California State University East Bay

The Pioneer

Ramadan challenges, rewards

Photo Courtesy of Zied Nsir/Wikicommons

Photo Courtesy of Zied Nsir/Wikicommons

Samerah Begzad,
Contributor

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As a Muslim American, I was taught from a young age the importance of celebrating the Holy month of Ramadan. In Islam, we are taught to fulfill the five pillars: Faith, Prayer, Charity, Fasting, and pilgrimage to Mecca. Ramadan, during which we are not supposed to eat for the majority of the day, is meant to fulfill our fasting commitment.

The Holy month of Ramadan began for Muslims in California on May 28 and ends at the end of June. Nothing, including water, is consumed until the sun sets, which is about 8:30 p.m. The idea is to strengthen one’s relationship with Allah (god in Arabic) and cultivate self-discipline. Each evening, the fast is broken with an iftar—or dinner—meal.

I’ve been doing this every year since I was 14 years old, and I can say it is tough but it’s also very rewarding.

When I fast, I feel good about myself, and it’s not just about food. During Ramadan I try to cut out bad habits like using bad language, which has to be my number one bad habit, especially when I get angry. I also let go of grudges and try to see the good in people. In our faith, Allah wants you to better yourself in every way, not just this month but throughout your entire life. Nobody is perfect and there’s always room for improvement.

Ramadan is also challenging because it makes me feel tired and lazy. Normally I exercise at the gym for an hour Monday through Friday, but while I’m fasting I limit my gym visits to twice a week, and can only go late at night after I’ve eaten. But I know the gym will always be there and I can always get back to my old routine once Ramadan is over.

After Ramadan ends, Muslims around the world gather with their family and friends to celebrate Eid. Eid is a celebration for Muslims who have finished the month of Ramadan. We wear new clothes and eat meat and sweets. It’s a happy feeling, especially for children, who typically receive money.

In the Holy Quran, the Islamic religion is one of peace, which is why it makes me sad to see reports of the recent attacks in London and Manchester. Attacks like these give innocent Muslims like myself a bad name.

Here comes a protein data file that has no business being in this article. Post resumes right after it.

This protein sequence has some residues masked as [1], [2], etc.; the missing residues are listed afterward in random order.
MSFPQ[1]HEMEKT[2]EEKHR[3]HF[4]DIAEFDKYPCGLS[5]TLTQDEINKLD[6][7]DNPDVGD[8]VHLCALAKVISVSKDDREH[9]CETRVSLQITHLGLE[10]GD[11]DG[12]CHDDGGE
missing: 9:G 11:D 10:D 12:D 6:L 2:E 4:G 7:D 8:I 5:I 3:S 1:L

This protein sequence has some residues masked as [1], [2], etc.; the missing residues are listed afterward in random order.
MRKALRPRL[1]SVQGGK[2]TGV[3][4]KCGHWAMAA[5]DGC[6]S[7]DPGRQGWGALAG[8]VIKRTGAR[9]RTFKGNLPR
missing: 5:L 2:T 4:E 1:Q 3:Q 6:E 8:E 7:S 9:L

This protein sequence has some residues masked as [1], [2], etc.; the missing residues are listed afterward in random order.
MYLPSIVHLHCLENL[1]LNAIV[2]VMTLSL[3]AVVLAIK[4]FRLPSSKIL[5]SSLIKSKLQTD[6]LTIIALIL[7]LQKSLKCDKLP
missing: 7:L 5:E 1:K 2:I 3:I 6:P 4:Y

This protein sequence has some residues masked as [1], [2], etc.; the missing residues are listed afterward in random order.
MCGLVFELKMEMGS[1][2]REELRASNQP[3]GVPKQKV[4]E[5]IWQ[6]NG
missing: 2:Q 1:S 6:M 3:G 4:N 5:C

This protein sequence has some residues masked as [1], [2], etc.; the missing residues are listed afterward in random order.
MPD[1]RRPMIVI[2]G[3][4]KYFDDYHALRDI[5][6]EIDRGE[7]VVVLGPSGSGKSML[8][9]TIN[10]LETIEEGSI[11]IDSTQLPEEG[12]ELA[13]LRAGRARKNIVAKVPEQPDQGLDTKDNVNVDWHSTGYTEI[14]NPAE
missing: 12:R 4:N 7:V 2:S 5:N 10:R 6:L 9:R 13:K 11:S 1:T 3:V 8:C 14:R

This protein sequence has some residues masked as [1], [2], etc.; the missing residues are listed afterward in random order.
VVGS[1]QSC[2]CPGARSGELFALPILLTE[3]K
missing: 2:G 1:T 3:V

President Donald Trump banned Muslims with an executive order released in March, which instituted a 90-day ban on people entering the U.S. from six Muslim-majority countries; Iran, Libya, Somalia, Sudan, Syria and Yemen, according to NPR. Trump doing this has really made me look at how uneducated that decision was.

Every religion has its good and bad people; you can’t blame the whole religion of Islam for the terrorist acts of a few.

During high school I lived in Livermore for one year. When I was in class a Hispanic girl looked at me and said, “it was you people who bombed us in 911.” She literally blamed my people for that incident. I was born and raised in the Bay Area. My religion is a religion of peace and love. My mom wears a headscarf to this day and some people give her dirty looks or assume she can’t speak English. In Islam, wearing a headscarf is a way to show modesty, the way nuns wear their a veil and habit as religious clothing. The Holy month of Ramadan should open people’s eyes who judge Islam and Muslims. If you do your research on Islam and the Holy Quran, you will see what Islam is really about and not believe what the media tells you.

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California State University East Bay
Ramadan challenges, rewards